This year, renowned ukiyo-e artist Katsushika Hokusai (1760-1849) was chosen as the base for all of the designers who entered their works into the art show that travels from Tokyo to Milano and finally to London.
One of the designers, Shusuke Osanai, who is Integral Vision’s Chief Computer Graphic Designer, decided to make a 3D printed-inspired ukiyo-e design.
“I wanted to use Japanese paper from when Katsushika Hokusai lived,” Osanai said in an interview with 3D Print Industry.
“So, books from around the Edo period (1800’s) were purchased,” he said. “Pages with letters were torn and glued on the rocks, and the surrounding swords. The reason why it looks so old is because it actually is about 200 years old.”
Ukiyo-e, which means “picture of the floating world” is a traditional Japanese art style that developed in the Edo period. It features paintings and woodblock prints that show off everything from people to landscapes.
The style was established by Hiroshige Utagawa and Hokusai Katsushika, but now designers are putting a new twist on it.
Accoridng to Shusuke, 3D printers will soon become household objects in Japan and says, “a new door has opened for the future of art.”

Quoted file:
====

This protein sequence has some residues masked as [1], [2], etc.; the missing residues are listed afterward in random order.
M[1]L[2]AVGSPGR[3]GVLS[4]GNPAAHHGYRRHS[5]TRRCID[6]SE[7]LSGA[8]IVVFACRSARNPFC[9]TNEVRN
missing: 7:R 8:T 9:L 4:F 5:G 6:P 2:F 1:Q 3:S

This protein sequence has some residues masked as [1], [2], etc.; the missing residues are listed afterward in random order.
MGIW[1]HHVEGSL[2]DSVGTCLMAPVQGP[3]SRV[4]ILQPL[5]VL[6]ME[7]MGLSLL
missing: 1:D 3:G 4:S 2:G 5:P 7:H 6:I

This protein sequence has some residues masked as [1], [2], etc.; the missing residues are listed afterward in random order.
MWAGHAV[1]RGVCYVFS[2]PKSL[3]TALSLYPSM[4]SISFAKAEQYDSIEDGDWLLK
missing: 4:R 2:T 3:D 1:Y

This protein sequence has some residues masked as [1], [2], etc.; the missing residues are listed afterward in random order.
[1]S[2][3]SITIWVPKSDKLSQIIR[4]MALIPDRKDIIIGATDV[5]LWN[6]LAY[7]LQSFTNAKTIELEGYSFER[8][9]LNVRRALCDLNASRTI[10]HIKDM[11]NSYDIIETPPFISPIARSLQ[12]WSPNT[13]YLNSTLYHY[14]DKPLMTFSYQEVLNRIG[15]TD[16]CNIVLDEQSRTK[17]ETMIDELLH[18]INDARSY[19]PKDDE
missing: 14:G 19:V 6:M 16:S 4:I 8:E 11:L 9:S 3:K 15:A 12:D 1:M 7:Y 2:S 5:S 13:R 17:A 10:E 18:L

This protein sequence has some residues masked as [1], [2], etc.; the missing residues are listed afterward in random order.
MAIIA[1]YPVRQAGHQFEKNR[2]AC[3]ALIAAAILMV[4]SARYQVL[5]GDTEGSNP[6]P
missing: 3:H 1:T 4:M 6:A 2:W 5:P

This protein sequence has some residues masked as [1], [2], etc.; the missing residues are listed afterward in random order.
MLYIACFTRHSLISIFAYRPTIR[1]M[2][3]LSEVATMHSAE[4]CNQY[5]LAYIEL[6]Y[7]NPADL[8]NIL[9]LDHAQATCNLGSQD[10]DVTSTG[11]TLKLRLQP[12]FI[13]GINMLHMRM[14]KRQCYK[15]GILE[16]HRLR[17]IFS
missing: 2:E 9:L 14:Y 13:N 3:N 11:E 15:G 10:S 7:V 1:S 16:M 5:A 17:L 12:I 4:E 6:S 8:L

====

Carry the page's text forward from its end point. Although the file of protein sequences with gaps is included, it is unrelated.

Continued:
And you can see some of the amazing results he’s had by combining these two distinct art forms, one traditional and one modern.
But not all 3D printers in Japan have been welcomed with open arms.
3D printing technology can be used to make anything from exact replicas of 3D models to more traditional sculptures like the one created by Osanai. However, there are artists who are taking a modern twist on the technology.
Megumi Igarashi is a Japanese artist who used 3D printing technology and managed to get herself into quite a bit of hot water earlier this year. Igarashi was attempting to make a 3D printed kayak from scans of her vagina, but found some resistance and was arrested in July on obscenity charges.
She was eventually released, but now in December she’s facing more charges under the obscenity for distributing data that could be used to create obscene works. It could lead to a 2.5 million yen ($21,000) fine and/or two years of imprisonment.
“My works are all meant to induce friendly laughter because they involve cutely decorating sexual organs. The works are not obscene,” she said in a statement.
— ろくでなし子 (@6d745) October 27, 2013
One is welcomed as an open door to the future of art and the other is banned as obscene. It leaves us wondering who has the right to distinguish what is art and what is not.
Images courtesy: 3D Printing Industry